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Alternative Inhibitors Of Mycoplasma Adherence

  • Itzhak Kahane
  • Abed Athamna
  • David Yogev
  • Mordechai R. Kramer
Part of the Advances in Experimental Medicine and Biology book series (AEMB, volume 408)

Abstract

Mycoplasma is the trivial name of the class Mollicutes, a group of minute wall-less bacteria comprising now more than 140 species. They are characterized by their small genome size; the smallest of bacteria. It comprises about 500-1000 predicted coding sequences (genes) as compared to, for example, 1727 and about 4000 in Hœmphilus influenza and Escherichia coli respectively. The complete genome of the smallest mycoplasma, Mycoplasma genitalium which is a human pathogen, was elucidated very recently by Fraser et al. It is 580 kb long and comprises only 470 predicted coding sequences. By evolution, the mycoplasmas belong to the gram-positive bacteria with low G+C genome. They underwent genome reduction and with it, also lost much of their biosynthetic machinery. The organisms grow in broth, but need a complex medium. It is therefore not surprising that most mycoplasmas are parasites, and many are pathogens of a vast variety of hosts, including humans. In addition, they easily contaminate the rich culture media and then adhere to the cells grown there and therefore are considered to be pests of cells in culture.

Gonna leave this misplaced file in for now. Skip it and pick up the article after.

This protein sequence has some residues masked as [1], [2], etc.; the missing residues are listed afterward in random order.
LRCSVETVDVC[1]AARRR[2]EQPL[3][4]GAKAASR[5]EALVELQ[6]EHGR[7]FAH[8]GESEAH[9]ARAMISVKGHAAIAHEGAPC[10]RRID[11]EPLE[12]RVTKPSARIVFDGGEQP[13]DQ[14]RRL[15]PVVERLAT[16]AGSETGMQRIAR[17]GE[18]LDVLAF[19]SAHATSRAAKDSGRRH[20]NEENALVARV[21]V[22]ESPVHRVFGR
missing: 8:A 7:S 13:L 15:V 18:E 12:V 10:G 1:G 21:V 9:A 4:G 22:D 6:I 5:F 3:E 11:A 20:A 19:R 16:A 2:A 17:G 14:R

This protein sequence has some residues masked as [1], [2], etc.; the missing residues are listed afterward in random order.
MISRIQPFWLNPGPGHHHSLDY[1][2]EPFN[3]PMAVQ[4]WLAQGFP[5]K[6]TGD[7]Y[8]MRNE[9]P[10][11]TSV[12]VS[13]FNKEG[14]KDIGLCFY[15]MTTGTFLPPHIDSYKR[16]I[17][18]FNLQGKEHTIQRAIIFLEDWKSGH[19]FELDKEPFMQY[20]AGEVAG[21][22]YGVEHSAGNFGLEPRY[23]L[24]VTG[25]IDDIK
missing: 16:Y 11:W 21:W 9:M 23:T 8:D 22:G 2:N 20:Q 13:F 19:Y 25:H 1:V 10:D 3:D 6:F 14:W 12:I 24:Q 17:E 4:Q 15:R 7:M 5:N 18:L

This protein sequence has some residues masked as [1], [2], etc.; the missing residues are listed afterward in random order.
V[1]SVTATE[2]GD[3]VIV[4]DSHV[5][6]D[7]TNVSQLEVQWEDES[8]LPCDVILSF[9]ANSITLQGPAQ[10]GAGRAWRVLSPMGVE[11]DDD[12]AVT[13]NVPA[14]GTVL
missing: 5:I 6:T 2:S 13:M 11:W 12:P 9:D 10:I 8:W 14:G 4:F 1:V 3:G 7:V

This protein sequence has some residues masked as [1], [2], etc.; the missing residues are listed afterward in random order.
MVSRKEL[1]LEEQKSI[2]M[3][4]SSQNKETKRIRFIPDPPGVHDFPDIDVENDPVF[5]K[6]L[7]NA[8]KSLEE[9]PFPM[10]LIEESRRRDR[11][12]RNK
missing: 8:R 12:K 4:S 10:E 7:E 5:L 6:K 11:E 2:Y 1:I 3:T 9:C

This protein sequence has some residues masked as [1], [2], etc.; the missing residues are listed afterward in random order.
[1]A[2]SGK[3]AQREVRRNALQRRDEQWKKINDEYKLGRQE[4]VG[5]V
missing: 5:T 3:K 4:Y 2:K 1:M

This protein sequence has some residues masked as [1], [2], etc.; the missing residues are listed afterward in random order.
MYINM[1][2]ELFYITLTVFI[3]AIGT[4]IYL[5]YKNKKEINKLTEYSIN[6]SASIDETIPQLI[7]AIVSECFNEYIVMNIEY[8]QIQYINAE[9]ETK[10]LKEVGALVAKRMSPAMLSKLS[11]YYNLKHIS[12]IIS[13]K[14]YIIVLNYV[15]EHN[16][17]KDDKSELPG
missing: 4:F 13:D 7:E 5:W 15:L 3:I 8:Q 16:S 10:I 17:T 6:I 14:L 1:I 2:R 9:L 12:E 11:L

Keywords

Sialic Acid Dextran Sulfate Mycoplasma Pneumoniae Sialic Acid Residue Host Cell Membrane 
These keywords were added by machine and not by the authors. This process is experimental and the keywords may be updated as the learning algorithm improves.

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Copyright information

© Plenum Press, New York 1996

Authors and Affiliations

  • Itzhak Kahane
    • 1
  • Abed Athamna
    • 1
  • David Yogev
    • 1
  • Mordechai R. Kramer
    • 2
  1. 1.Department of Membrane and Ultrastructure ResearchThe Hebrew University-Hadassah Medical SchoolJerusalemIsrael
  2. 2.Pulmonary InstituteHadassah University HospitalJerusalemIsrael

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